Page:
The Orwellian Nightmare: Version 2.0
With personal data being gathered on such a wide scale by both companies and governments, Tom Brewster asks: Are we in an updated version of the Orwellian Nightmare?
Furthermore, while there is plenty of data out there for businesses to harvest, there are laws governing what they can and cannot do with it. Here in the UK there is one piece of legislation in place to prevent companies from excessive and unwarranted use of information - the Data Protection Act 1998 (DPA).
Under the law, businesses are required to keep personal information safe and ensure they are not keeping out-of-date data. The DPA also requires companies to let people know why their details are being collected and what is happening to it, although how many businesses actually inform the consumer is difficult to pinpoint.
As for the effectiveness of data protection laws in the UK, however, they have come under heavy criticism from some corners for not being tough enough. Even though the Information Commissioner's Office (ICO) was recently handed the power to fine companies up to 500,000, some say this simply is not a strong enough punitive measure.
Indeed, towards the end of June, the UK was told it had two months to inform the European Commission on what measures it would be taking to improve its regulatory framework and ensure it complied with the EU Data Protection Directive.
Many from within the country are behind the commission, including the Open Rights Group, which said the coalition Government now has a great chance to prove it wants to protect citizens' privacy.
Jim Killock, executive director at the Open Rights Group, believes the UK version of the Data Protection Directive is "defective," which has led to the Brussels action.
"EU legislation has been useful in creating a pressure for higher standards," Killock told IT PRO.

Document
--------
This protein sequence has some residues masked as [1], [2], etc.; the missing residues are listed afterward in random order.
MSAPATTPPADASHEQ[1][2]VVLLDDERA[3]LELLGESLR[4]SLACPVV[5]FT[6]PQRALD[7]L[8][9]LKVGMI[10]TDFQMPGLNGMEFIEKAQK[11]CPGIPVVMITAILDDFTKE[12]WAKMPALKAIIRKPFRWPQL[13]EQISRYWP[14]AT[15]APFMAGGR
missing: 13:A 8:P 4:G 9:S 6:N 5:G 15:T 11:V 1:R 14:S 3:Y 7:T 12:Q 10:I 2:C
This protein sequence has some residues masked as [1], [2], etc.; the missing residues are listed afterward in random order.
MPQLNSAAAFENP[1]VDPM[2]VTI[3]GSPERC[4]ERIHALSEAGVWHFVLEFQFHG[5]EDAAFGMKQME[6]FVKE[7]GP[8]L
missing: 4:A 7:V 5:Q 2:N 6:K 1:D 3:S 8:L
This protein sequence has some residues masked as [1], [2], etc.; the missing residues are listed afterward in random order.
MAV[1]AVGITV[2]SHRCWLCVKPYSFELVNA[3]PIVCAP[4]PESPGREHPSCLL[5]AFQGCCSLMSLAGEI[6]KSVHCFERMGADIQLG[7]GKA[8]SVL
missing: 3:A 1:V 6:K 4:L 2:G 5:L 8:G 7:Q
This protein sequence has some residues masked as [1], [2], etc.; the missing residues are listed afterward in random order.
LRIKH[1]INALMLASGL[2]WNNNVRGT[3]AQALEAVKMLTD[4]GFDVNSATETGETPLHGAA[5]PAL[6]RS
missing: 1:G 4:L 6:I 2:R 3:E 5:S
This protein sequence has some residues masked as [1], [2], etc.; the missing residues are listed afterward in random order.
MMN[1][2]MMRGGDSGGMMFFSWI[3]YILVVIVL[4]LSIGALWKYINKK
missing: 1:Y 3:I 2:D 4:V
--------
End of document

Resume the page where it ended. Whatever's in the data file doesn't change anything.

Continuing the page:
It is important the Government recognises people' concerns about personal data security in a deeper way than they currently do, Killock added. "People are ahead of both legislators and bureaucrats on this one."
So, at the current time regulation, at least in the UK, does not appear to be as tight as many would wish. Not only are companies making use of our data on a wide scale, some could be doing so carelessly as they consider the punishments as comparatively lightweight.
Take the recent Google Wi-Fi scandal and the ICO's response. The UK body said it was satisfied with Google's promise to delete the data as soon as reasonably possible and it now appears the search giant is not to be punished in this country at all.
Now compare this to other parts of the world where direct legal action is being threatened and it becomes apparent why some are so concerned about data protection law in the UK.
No way out?
Back to the global scale, it is hard to see how the proliferation of data will cease, or how companies will be stopped from getting hold of it somehow.
In a culture where to get by you have to be a participant in the digital world, a way out of the situation seems even more unattainable. Many people will, of course, be happy with the status quo, contented in their blissful, open, data sharing paradise.
But for those who are not satisfied, is there any hope? Llewellyn believes large organisations collecting personal data are just too big for individuals to take on, or even for other companies to challenge.
He thinks it will require a catastrophe on the scale of the BP oil spill to shake things up and for tougher sanctions to be imposed.
It would need the companies themselves "committing suicide by taking too much advantage of what is an open market at the moment" and this could well happen in the near future, Llewellyn said.
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